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All About Expansion Tanks

Heat transfer systems play a vital role in various industrial and commercial applications, ensuring the efficient and effective distribution of thermal energy. You can almost think of them as the circulatory system for manufacturing processes. Expansion tanks are key components of these systems and are an essential safety measure for maintaining system integrity, preventing damage and injury, and optimizing system performance.

Expansion tanks are pressure vessels specifically designed to accommodate the thermal expansion and contraction of heat transfer fluids (thermal oil, water, or glycol) as they undergo temperature fluctuations within a closed system. As temperatures rise, fluids expand, creating additional volume that needs to be accommodated. Without an expansion tank, excessive pressure can build up, leading to system failure, leaks, or even catastrophic damage that puts workers at risk.

When installing an expansion tank, it is important to keep these things in mind:

  1. Proximity to Heat Source and Equipment: The expansion tank should be positioned near the heat source without restriction to allow for efficient heat transfer and to ensure accurate monitoring of fluid expansion. Placing the tank close to the equipment also minimizes pressure losses and improves system response time.
  2. Piping Arrangement: Proper pipe routing is essential for the expansion tank's functionality. Position the tank at the highest point in the system to facilitate air removal during initial filling. Additionally, consider installing the expansion tank on the suction side of your pump(s) to prevent cavitation and aid with the  Net Positive Suction Head (NPSH). NEVER isolate the expansion tank from the system with a valve.
  3. Does the tank need to be pressurized? Most of HEAT’s expansion tanks designed for hot oil systems are meant to be open to the atmosphere. However, some applications with temperatures high enough for thermal oil to oxidize if exposed to air need a “blanketed” expansion tank that includes a pressurized inert gas, usually nitrogen. Many water and glycol systems need a “blanketed” tank as well.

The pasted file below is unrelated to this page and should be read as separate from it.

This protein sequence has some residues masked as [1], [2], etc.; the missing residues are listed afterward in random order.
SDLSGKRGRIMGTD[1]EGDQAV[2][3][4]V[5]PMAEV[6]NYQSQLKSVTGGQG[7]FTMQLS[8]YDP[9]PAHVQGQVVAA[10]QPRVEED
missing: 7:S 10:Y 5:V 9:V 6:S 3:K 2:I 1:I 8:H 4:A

4. Accessibility and Serviceability: Position the expansion tank in a location that allows easy access for maintenance and inspection. HEAT supplies its expansion tanks with a sight gauge for checking fluid levels and fluid condition. Make sure there is sufficient clearance around the tank for routine service tasks.

But how big should the expansion tank be?

Simply put: big enough to accommodate the calculated amount of fluid expansion.

You can calculate this by following these steps:

  1. System Volume Calculation: Begin by determining the total volume of the heat transfer fluid in the system, considering both the piping and equipment. Account for all components, including boilers, heat exchangers, and piping, to ensure an accurate estimation.
  2. Fluid Expansion Coefficient: Every fluid has a unique coefficient of thermal expansion, which quantifies the change in volume per unit change in temperature. Obtain this coefficient from the fluid manufacturer or engineering references to determine the required expansion volume.
  3. Maximum Temperature Differential: Identify the expected temperature difference between the minimum and maximum operating conditions. Multiply this differential by the fluid expansion coefficient to calculate the expansion volume needed.

Now that you know the volume of expansion, HEAT recommends sizing the tank so that when the system is filled with cold fluid, the expansion tank is 25% full. At maximum operating temperature and maximum fluid expansion, the fluid should not exceed 75% of the tank’s volume. Leave a 25% safety volume to make sure that no hot fluid is accidentally drained from the expansion tank’s vent line while the system is running.

Expansion tanks are indispensable components of heat transfer systems – they keep everything in check as temperatures rise and fall, preventing damage to your process. By knowing how to size and where to place expansion tanks, system operators can ensure optimal performance, reduce maintenance requirements, and extend the lifespan of the entire heat transfer system. Adhering to these guidelines will help your engineers and technicians design, install, and maintain reliable heat transfer systems in various applications, ultimately contributing to increased efficiency and operational safety.

If you still have any unanswered questions about expansion tanks or other heat transfer system needs, give HEAT’s experts a call. We are happy to help!